At Cincinnati City Hall’s Central Police Station one day in the summer of 1894 Police Lieutenant Edward C. Hill looked up from his desk and beheld a most unusual visitor.
There, standing in front of him, was a youngster decked out in full police uniform with all the trimmings. Not only was the small boy wearing a police uniform, he was wearing an authentic lieutenant’s uniform, with silver badge, stripes on his shoulder, a toy revolver and a cop’s wooden nightstick. According to The Cincinnati Enquirer [15 July 1894], the youngster had business in mind:
“‘Lieutenant, when do I get my pay? I think it is about time ’cause I want to get a whistle and lots of things.'”
Lieutenant Hill asked his visitor how much back pay he was owed.
“‘Well, you might give me about $50, I guess. That’s a big pile of money, but I ’spec it’s about what a lieutenant ought to get and you know I am a lieutenant now,’ and the little shaver strutted about and then asked Lieutenant Hill if he thought a burglar could get away from him.”
The “boy policeman” so entranced an Enquirer reporter hanging around the Central Station that he penned a brief profile, illustrated by a simple portrait. The portrait was especially unusual; the Enquirer was not called the “Grey Lady of Vine Street” for nothing. The paper rarely used art.
As the reporter discovered, the little lieutenant was Horace W. Carle, and he was well known to the real Lieutenant Hill. The story said Horace was 6 years old, but he may have been 5 or younger.
“‘Lieutenant’ Horace Carle, though only a very little boy, is a born policeman. Ever since he was a baby, he was wild over policemen. When he was on short dresses he strutted around with a club and would run to the window and call to every policeman that passed. He got acquainted with Lieutenant Hill when the latter was a Sergeant. Little Horace had his aunt fix his suit up as a sergeant’s uniform and when Lieutenant Hill was promoted he had his uniform changed, too, and Lieutenant Hill got him a silver star and a club.”
Little Horace and his father, Edward C. Carle, lived with his Aunt Anna Carle at 199 Mound Street. That was about seven or eight blocks away from City Hall, so one hopes young Horace didn’t trundle on down to Lieutenant Hill’s desk unattended, but those were different days, and he was in uniform after all.
Horace’s father listed his occupation in 1894 as an engraver. He was a widower. Horace’s mother had died from peritonitis in 1893. The Carle —Edward, Horace, Edward’s sisters Anna and Margaret, as well as Edward’s brother Percy—merged household’s around this time. Anna, as the eldest, was head of household when the census enumerator knocked in 1900, but Percy, a clerk at Aetna Insurance, and Edward, by now a meat inspector for the U.S. government, were the bread winners.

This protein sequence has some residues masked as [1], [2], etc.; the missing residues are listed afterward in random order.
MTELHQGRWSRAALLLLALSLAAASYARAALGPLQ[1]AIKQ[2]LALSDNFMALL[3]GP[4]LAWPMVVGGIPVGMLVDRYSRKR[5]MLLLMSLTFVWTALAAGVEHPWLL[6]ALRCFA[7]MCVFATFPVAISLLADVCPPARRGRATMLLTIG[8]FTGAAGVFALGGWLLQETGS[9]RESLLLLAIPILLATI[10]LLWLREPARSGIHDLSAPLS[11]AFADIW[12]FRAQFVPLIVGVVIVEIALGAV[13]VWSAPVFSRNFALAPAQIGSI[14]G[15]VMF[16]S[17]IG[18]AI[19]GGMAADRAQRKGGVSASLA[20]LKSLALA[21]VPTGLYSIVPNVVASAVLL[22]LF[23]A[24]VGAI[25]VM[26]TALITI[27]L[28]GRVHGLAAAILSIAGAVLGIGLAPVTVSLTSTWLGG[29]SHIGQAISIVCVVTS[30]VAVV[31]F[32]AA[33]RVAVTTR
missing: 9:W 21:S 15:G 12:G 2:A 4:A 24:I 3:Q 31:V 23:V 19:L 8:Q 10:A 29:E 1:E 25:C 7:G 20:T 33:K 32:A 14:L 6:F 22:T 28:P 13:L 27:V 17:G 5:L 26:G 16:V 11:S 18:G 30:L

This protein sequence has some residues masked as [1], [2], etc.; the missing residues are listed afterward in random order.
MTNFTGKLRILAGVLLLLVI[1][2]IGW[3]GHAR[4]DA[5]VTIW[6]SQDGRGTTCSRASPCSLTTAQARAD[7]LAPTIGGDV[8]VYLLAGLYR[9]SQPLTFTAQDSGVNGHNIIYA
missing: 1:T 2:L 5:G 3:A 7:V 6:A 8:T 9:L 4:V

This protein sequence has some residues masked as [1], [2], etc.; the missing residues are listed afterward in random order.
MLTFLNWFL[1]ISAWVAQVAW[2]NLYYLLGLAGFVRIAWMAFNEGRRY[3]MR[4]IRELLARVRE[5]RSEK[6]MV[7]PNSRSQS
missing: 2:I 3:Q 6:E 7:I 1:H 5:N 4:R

So, what became of the “Boy Policeman”?
Much as few boys from the 1940s became cowboys and few from the 1960s became astronauts, Horace Carle did not become a policeman.
Horace’s father, having switched careers from engraving to inspecting meat in Cincinnati’s stockyards, made another switch around 1905 and moved to St. Joseph, Missouri. There, the 1910 census finds Edward Carle working as a veterinary surgeon for the U.S. government. He is head of a household that includes his two sisters as well as Horace, who is now 20 years old and employed as a church musician.
That stint as a church musician must have been a part-time job while Horace attended school because, by 1920, Horace shows up as a medical doctor, married to the former Charla Wahl, and father to two sons and a daughter. He is now living at 2802 Mitchell Avenue in St. Joseph, a large but hardly ostentatious house that is still standing. In addition to his wife and three children, Horace housed his father, both aunts, and now his Uncle Percy. One hopes the crowded residence was happy.
By the 1930s, Dr. Horace W. Carle was a pillar of the community, serving as president of the city’s school board. One of his sons followed him into a medical career and became a cardiologist.
Cincinnati’s “Boy Policeman” died in 1947 of a pulmonary embolism resulting from a chronic heart condition. He was 57 years old. Horace is buried in St. Joseph’s Memorial Park cemetery, next to his wife who survived him by almost 40 years before she died in 1985.
This article was reposted with permission from Greg Hand, editor of Cincinnati Curiosities